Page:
Angry Emails From Student To Professor Protected As Free Speech

from the good-news dept

Last year, we covered a really bad ruling in Nebraska, involving a student who sent some angry, obnoxious, profanity-laden emails to a professor he disagreed with politically, accusing him of being a traitor and threatening to fight him. Beyond being the student’s political science professor, he was also running for political office at the time. After a short back-and-forth, the professor told the student he was offended and asked him to stop emailing. In response, the student actually sent a long apology, saying he really liked the professor and just wanted to debate the issue with someone smart, but with a different view.

A few months went by, and the professor received two anonymous emails from a Yahoo address that used the professor’s name as a part of the email address (the professor’s last name was Avery, and the email username was averylovesalqueda). The emails were tracked back to the student, and he was charged with disturbing the peace. A state district court convicted him of that, and the appeals court upheld it. Yes, “disturbing the peace,” for sending an angry email to one person. The court said that there was no First Amendment protections because the emails were “fighting words.” While it was true that some of the earlier emails did say the student wanted to fight the professor, the two emails that resulted in the charges did not. They were just the standard insulting, poorly-worded, politically-tinged emails, not all that different than what you’d probably find on a political forum online. The ruling seemed pretty troubling for a variety of reasons… but thankfully, it looks like a higher court also found it problematic.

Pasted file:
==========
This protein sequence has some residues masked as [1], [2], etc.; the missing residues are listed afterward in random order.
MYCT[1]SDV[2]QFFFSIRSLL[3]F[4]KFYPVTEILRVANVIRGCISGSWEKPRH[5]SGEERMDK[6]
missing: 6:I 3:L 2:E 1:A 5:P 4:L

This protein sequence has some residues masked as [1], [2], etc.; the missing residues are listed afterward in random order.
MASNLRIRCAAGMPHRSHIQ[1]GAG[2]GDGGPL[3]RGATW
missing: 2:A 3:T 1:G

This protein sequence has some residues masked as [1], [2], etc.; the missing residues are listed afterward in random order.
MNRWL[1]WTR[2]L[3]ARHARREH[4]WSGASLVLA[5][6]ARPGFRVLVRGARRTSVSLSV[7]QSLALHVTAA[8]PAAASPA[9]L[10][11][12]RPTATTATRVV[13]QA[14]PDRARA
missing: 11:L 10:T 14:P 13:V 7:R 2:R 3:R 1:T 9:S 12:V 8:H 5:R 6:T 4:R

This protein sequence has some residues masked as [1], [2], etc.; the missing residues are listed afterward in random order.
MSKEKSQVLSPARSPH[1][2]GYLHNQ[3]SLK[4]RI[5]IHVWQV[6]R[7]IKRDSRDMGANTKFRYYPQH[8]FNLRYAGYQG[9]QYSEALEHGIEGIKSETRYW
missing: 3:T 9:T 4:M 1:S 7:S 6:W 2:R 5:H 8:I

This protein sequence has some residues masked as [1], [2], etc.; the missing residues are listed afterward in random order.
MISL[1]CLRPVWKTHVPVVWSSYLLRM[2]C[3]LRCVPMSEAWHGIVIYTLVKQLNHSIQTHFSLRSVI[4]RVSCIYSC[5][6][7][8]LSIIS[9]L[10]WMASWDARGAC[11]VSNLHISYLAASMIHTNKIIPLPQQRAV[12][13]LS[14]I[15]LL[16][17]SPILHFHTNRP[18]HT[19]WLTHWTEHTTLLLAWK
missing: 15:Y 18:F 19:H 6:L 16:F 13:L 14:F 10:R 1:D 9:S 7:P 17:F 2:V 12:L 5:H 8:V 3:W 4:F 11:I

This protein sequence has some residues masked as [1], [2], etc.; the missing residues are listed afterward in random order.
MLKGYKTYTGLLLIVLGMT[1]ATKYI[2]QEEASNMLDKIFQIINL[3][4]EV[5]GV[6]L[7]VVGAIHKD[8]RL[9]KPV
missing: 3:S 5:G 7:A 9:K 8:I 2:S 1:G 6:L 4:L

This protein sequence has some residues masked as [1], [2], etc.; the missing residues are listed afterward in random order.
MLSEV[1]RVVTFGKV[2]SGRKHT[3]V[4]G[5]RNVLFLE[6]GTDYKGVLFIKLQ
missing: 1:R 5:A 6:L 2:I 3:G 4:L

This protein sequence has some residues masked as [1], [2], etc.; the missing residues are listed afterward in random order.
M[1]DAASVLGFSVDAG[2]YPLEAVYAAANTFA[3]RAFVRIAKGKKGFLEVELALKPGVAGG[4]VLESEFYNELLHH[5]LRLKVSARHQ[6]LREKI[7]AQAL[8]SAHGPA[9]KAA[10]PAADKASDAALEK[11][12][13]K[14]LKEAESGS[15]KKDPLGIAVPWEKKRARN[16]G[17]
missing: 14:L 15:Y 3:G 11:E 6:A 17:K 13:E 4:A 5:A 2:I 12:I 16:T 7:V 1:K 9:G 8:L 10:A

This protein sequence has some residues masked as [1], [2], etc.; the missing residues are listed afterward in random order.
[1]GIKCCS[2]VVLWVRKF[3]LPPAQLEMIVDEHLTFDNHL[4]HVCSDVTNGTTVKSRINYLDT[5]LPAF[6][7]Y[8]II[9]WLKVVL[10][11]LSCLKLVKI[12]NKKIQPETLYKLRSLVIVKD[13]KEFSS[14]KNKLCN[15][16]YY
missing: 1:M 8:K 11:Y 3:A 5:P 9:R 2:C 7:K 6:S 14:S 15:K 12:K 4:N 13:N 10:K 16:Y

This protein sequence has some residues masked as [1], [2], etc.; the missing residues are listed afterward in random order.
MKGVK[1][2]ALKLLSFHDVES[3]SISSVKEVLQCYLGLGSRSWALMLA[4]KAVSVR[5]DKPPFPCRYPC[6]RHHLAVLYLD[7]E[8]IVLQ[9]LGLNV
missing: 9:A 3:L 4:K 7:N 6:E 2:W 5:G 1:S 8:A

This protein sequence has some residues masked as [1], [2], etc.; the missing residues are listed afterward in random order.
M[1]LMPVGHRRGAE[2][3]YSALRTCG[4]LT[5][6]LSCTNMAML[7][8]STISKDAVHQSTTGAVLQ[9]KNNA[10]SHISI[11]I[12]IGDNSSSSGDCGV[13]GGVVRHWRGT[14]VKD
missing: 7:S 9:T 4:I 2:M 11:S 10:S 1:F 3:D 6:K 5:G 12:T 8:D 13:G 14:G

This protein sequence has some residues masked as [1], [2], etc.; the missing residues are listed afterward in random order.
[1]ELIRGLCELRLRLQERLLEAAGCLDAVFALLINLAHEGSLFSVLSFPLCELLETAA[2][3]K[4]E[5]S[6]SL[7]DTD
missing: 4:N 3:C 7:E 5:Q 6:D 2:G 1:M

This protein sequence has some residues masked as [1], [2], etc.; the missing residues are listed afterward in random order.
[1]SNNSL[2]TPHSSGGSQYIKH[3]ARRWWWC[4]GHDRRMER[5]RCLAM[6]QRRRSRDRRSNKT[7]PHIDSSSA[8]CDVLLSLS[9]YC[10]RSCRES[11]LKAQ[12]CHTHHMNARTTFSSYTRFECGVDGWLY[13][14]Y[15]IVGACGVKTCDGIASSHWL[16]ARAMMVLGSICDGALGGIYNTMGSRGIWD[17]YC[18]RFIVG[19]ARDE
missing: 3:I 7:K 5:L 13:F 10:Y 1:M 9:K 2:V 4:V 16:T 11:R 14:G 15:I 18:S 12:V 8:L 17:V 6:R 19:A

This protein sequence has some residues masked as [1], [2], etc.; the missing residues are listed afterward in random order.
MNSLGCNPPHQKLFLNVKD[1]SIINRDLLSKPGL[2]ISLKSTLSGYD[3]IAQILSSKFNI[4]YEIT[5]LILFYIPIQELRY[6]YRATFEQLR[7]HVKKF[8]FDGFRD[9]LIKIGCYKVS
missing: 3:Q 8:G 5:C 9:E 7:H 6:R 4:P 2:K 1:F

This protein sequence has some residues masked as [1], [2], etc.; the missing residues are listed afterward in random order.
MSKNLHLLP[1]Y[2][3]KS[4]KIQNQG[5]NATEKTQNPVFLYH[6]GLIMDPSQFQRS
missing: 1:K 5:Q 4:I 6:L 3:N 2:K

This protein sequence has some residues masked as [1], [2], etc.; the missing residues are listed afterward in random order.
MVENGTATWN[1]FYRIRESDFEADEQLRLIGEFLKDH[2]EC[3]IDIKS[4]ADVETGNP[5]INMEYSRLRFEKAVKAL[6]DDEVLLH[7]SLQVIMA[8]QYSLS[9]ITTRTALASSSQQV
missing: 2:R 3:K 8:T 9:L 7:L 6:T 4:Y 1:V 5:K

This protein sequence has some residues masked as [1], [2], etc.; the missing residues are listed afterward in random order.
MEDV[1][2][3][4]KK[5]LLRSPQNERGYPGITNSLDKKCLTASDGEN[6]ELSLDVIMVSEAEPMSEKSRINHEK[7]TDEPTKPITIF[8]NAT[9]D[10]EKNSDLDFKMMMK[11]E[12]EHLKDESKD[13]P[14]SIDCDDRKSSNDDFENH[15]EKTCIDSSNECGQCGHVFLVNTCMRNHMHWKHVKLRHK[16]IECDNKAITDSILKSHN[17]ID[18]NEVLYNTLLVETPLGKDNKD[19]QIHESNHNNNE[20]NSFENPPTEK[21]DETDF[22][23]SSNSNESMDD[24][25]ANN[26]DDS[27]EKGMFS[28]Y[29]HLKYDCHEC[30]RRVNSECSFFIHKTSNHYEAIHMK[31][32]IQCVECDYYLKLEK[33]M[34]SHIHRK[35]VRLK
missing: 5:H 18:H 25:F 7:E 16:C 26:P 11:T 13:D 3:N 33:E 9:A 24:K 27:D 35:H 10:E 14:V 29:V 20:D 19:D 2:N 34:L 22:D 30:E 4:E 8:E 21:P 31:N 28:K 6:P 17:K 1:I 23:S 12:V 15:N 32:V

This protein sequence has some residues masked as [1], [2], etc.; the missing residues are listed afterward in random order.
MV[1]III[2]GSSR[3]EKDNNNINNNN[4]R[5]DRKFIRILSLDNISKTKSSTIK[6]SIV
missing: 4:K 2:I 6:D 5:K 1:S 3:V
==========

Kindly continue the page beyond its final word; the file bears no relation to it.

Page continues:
Michael Scott points us to the news that the Nebraska Supreme Court has overturned the lower court ruling and has said that the emails had First Amendment protections. The court has an interesting discussion of what constitutes “fighting words,” and it’s pretty clear these emails did not qualify for the kind of “fighting words” that get past First Amendment considerations. Specifically: “to fall within the First Amendment exception for fighting words, speech must be ‘shown likely to produce a clear and present danger of a serious substantive evil that rises far above public inconvenience, annoyance, or unrest.'”

The court also (thankfully) recognized the context of the speech, which was an angry political discussion:

The context of Drahota’s speech was an ongoing political debate, not random obscenities directed at small children, which could likely provoke a response from nearby adults. Here, Drahota and Avery had corresponded for months on political issues. And both had made provocative statements during that dialog without incident. The First Amendment encourages robust political debate, particularly the right to criticize public officials and measures

Always nice to see a court recognize free speech rights — even when the content may come across as offensive to some. Below is the full ruling:

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